The City Council will have to carefully consider the future of Sierra Madre’s fire service. The current structure of the City’s Fire Department requires review to ensure that it is safe and sustainable. Sierra Madre has a long and proud tradition of relying on volunteer firefighters and paramedics to augment the City’s fire service. Over time, we have shifted to a hybrid force, with some full- and part-time paid personnel and some volunteers. Changes in State regulations governing the certification of fire fighters means that volunteers must receive the same training as full time staff. Once trained, these volunteers quickly find paid employment in other communities, and we cannot offer them similar opportunities. This means that we can no longer attract and sustain enough volunteer participation to ensure that our Fire Department is always fully staffed and ready to respond to emergencies.
Obviously when that bit of woe was written earlier this year the end was near. Then, in an October 4, 2017 article titled "After nearly 100 years, Sierra Madre gets all-full-time fire department," the Pasadena Star News (link) described the final passing of the last volunteer fire department in Los Angeles County this way.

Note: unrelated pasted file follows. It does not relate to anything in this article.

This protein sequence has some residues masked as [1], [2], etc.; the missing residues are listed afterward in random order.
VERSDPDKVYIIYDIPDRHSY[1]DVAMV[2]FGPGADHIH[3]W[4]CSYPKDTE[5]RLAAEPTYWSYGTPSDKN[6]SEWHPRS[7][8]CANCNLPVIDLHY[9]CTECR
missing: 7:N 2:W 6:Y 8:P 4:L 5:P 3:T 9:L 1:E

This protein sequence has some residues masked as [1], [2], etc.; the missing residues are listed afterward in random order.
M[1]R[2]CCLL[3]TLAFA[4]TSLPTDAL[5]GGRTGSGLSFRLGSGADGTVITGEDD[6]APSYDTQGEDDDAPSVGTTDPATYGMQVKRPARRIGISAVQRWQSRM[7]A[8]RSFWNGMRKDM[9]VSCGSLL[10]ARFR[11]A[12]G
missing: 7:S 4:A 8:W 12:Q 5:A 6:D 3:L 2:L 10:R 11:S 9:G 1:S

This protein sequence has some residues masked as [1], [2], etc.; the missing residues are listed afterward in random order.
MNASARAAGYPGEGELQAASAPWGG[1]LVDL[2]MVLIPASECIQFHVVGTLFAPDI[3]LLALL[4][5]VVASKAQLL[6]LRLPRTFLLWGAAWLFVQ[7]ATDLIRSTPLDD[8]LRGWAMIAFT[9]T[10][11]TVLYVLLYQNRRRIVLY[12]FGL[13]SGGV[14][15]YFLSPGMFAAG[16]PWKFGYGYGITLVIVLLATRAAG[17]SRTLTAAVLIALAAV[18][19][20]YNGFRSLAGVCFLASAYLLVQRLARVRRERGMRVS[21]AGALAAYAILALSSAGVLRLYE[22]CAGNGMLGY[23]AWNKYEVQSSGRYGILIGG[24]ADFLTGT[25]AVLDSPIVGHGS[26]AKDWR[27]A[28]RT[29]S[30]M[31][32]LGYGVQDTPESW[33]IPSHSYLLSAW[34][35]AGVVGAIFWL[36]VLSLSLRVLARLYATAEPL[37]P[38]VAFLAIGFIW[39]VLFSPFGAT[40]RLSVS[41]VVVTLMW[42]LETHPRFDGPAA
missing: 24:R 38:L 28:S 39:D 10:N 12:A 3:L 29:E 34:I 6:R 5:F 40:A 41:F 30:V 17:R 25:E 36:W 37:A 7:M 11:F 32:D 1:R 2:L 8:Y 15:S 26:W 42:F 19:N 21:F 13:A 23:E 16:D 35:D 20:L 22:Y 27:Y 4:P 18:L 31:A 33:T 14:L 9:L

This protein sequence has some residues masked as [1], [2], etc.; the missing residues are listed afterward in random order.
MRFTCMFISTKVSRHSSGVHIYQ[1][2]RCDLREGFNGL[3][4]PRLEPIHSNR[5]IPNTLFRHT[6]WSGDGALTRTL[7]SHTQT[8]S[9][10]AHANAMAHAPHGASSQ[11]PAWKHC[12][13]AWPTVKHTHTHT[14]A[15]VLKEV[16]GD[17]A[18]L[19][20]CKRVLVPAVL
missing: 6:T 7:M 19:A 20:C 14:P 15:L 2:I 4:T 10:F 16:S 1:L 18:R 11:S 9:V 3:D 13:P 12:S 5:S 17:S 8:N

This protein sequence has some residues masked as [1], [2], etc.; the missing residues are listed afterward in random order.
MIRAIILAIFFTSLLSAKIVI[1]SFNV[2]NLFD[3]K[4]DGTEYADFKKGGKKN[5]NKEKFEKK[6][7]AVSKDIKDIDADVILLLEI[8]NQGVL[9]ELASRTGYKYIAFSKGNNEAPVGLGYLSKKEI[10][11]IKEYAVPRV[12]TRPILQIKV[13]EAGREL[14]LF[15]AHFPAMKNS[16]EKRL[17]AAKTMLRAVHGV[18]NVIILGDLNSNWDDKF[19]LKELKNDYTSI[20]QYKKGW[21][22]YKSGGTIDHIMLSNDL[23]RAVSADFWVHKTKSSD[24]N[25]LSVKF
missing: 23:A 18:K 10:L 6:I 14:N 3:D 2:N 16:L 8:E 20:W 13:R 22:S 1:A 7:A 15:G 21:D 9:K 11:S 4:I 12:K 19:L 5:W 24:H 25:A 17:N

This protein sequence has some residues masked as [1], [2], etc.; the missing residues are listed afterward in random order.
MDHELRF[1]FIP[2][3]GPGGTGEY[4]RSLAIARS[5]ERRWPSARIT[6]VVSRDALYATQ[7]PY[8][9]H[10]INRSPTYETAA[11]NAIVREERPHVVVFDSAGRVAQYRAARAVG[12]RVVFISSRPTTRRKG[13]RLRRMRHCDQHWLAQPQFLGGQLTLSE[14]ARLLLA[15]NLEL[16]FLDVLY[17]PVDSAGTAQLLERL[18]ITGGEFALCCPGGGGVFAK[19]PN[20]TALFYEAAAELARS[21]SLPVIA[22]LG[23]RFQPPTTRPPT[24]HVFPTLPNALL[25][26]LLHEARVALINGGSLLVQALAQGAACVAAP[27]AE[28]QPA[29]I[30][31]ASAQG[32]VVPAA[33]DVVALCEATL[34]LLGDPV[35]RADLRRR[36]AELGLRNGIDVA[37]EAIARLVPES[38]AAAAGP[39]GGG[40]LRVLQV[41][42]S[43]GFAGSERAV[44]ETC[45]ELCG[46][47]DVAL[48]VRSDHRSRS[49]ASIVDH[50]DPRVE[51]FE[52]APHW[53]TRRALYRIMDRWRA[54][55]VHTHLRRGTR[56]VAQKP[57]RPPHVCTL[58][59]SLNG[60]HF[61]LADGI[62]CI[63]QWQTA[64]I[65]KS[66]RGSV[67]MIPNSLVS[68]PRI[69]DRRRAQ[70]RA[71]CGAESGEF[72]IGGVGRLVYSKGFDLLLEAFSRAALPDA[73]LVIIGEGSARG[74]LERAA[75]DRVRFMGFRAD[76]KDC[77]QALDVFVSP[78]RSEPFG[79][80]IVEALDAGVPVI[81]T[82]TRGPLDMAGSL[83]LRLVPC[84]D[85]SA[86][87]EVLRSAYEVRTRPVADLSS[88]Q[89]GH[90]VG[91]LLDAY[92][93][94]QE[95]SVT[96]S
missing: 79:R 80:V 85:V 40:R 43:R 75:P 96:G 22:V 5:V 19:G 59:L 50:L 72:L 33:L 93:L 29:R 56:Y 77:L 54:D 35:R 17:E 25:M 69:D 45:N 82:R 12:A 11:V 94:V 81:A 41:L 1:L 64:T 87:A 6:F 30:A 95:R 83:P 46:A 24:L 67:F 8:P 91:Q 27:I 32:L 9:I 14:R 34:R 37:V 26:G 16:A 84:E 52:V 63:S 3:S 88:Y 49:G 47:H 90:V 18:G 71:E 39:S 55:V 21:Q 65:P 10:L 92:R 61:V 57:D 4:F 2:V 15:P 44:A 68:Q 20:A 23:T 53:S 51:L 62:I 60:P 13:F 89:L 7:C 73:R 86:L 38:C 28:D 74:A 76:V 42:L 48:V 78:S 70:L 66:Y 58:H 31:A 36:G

Which leads us to the this. Earlier in the week a resident had forwarded me the following solicitation for money from an organization called the Sierra Madre Volunteer Fire Fighters' Association. Not necessarily averse to charitable giving during the Christmas holiday season, the resident still wondered why a volunteer fire department that no longer existed might still be asking for money.
Here is what I was forwarded:
It is always important that any organization soliciting donations for charity operate in the most ethical and upright of ways. And doing so in the name of a volunteer public service organization that no longer exists doesn't quite rise to that standard.
Hopefully someone can explain this and set our minds at ease.